Appreciate local schools — Dokora Dr Lazarus Dokora
Dr Lazarus Dokora

Dr Lazarus Dokora

Herald Reporter
Primary and Secondary Education Minister Dr Lazarus Dokora has said the directive to enrol Form One pupils in one day is meant to encourage parents to appreciate their local schools by giving them first preference.

The minister said this during a press conference held in Harare on Tuesday.

Dr Dokora said the move was not meant to inconvenience parents, but to have them consider enrolling their children at local schools under circumstances where they would have failed to enrol their children at the school of their choice elsewhere.

“When we look at the secondary stream, there are two kinds of schools systems,” he said. We have the boarding and the day school.

“Ordinarily, our policy says, take your child to your nearest school.

“The boarding school ordinarily does not cater for all pupils and so it had given a lot of flak to the school heads that they are not doing their work correctly.”

Dr Dokora said the process of enrolling through entrance tests had also tarnished the ministry’s image, hence it prompted the decision to have enrolment conducted in a transparent manner.

“The bottom line is not that everyone will find a place in a boarding school, but it is an attempt to rationalise the process of getting a place in a transparent daylight fashion which leaves many school heads standing tall in their communities, he said.

Dr Dokora said the decision to have an enrolment date set was also meant to prevent having two parallel systems functioning: the school’s local system of entrance tests and the national system of observing Grade Seven results for enrolment.

He said the ministry came up with a resolution that all schools admit pupils on December 4, 2015 for 2016 Form One pupils.

Dr Dokora urged parents to change their perceptions about their local schools since any school can be transformed into a good school.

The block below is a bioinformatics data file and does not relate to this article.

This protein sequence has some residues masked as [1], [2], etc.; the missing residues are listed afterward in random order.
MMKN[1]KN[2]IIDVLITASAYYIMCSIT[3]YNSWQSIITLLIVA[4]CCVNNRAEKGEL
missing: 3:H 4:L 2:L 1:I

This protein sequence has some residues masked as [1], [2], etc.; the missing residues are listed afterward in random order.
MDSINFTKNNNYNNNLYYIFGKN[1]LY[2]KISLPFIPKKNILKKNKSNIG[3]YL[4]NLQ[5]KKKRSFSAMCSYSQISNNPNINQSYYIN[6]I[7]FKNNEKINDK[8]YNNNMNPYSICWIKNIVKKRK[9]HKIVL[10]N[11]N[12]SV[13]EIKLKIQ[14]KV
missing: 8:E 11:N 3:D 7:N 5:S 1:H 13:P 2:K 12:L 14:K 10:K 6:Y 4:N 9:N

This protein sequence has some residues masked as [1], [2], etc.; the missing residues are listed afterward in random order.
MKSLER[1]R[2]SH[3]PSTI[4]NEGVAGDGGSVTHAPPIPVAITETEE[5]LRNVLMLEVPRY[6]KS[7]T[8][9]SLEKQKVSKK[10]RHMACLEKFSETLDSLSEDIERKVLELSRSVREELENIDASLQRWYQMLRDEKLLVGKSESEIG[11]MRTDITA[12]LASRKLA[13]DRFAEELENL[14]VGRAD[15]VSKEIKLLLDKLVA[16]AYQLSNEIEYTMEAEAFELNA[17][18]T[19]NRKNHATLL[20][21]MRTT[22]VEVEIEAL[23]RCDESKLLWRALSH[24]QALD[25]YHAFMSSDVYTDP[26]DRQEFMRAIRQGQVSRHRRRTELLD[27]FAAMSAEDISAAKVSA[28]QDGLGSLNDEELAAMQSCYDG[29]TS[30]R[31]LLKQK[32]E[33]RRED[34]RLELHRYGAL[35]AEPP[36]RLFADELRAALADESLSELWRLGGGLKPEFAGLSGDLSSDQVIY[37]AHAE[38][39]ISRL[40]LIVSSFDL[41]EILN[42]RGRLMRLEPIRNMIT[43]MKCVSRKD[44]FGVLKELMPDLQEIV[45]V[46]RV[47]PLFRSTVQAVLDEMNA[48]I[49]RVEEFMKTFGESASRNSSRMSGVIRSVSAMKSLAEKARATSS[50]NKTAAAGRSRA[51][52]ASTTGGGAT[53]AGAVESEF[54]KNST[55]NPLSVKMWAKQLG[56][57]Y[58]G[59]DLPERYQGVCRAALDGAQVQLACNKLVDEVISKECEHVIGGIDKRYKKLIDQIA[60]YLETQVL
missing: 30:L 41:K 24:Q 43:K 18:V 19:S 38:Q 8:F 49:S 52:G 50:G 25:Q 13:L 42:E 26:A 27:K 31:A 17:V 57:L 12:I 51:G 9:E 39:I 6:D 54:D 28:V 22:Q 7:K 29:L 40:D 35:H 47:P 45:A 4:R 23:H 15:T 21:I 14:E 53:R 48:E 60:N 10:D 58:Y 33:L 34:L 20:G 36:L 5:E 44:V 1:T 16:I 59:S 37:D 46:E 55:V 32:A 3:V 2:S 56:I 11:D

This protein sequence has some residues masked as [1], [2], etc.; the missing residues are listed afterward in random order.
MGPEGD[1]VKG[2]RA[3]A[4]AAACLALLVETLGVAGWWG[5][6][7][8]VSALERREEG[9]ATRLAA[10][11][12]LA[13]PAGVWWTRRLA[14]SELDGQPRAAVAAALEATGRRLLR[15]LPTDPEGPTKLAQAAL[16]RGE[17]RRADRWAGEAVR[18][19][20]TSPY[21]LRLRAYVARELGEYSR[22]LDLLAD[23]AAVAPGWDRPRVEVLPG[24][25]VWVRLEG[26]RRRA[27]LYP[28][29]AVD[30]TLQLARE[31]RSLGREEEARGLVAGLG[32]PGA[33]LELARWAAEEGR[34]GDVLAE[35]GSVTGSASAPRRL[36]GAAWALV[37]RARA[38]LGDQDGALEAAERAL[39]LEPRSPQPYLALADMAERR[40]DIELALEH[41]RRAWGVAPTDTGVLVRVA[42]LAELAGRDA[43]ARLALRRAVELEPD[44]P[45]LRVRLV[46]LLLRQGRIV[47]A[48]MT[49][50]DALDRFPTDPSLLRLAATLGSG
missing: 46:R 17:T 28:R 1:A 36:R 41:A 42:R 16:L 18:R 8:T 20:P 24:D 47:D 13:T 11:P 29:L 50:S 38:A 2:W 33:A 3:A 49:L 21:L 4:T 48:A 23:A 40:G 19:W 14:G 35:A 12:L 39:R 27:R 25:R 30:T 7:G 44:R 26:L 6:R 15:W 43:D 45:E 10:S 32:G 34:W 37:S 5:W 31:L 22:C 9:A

He discouraged parents from enrolling children in day schools far away from home, saying travelling long distances to school had negative effects on the pupils’ concentration levels in class.

Meanwhile, the call by Dr Dokora to add more subjects for Grade 7 examinations has been received with condemnation by stakeholders.

Leaders from teachers’ unions yesterday dismissed Dr Dokora’s calls, arguing that Government did not have enough funding for such an initiative.

Renowned educationist, Professor Caiphas Nziramasanga reiterated his calls for the scrapping of national examinations.

Prof Nziramasanga led a 1998-9 Commission of Inquiry into Education and Training that advocated for a raft of education reforms.

He said school based examinations were more informative and true reflection on the child’s development. “This is called continuous assessment and to me that should be much more important than the final examination because the content is carefully done by the teachers who know how a student is performing on a weekly, monthly and term basis,” he said.

“I personally think that national Grade 7 examinations may not be necessary now because of the nature of assessment we have.”

Progressive Teachers Union of Zimbabwe secretary general Mr Raymond Majongwe said Government had to consult stakeholders first before introducing more subjects at Grade 7.

“If more subjects are going to be added for Grade 7 examinations it means the examination fee will also increase as well as the workload for teachers,” he said. Who is going to fund zimsec to pay more markers?

Teachers Union of Zimbabwe chief executive, Mr Manuel Nyawo said Dr Dokora’s call was impossible since it led to information overload for pupils.

Zimbabwe Teachers Association president Mr Richard Gundane said Government should make sure that there was adequate funding for such a programme.

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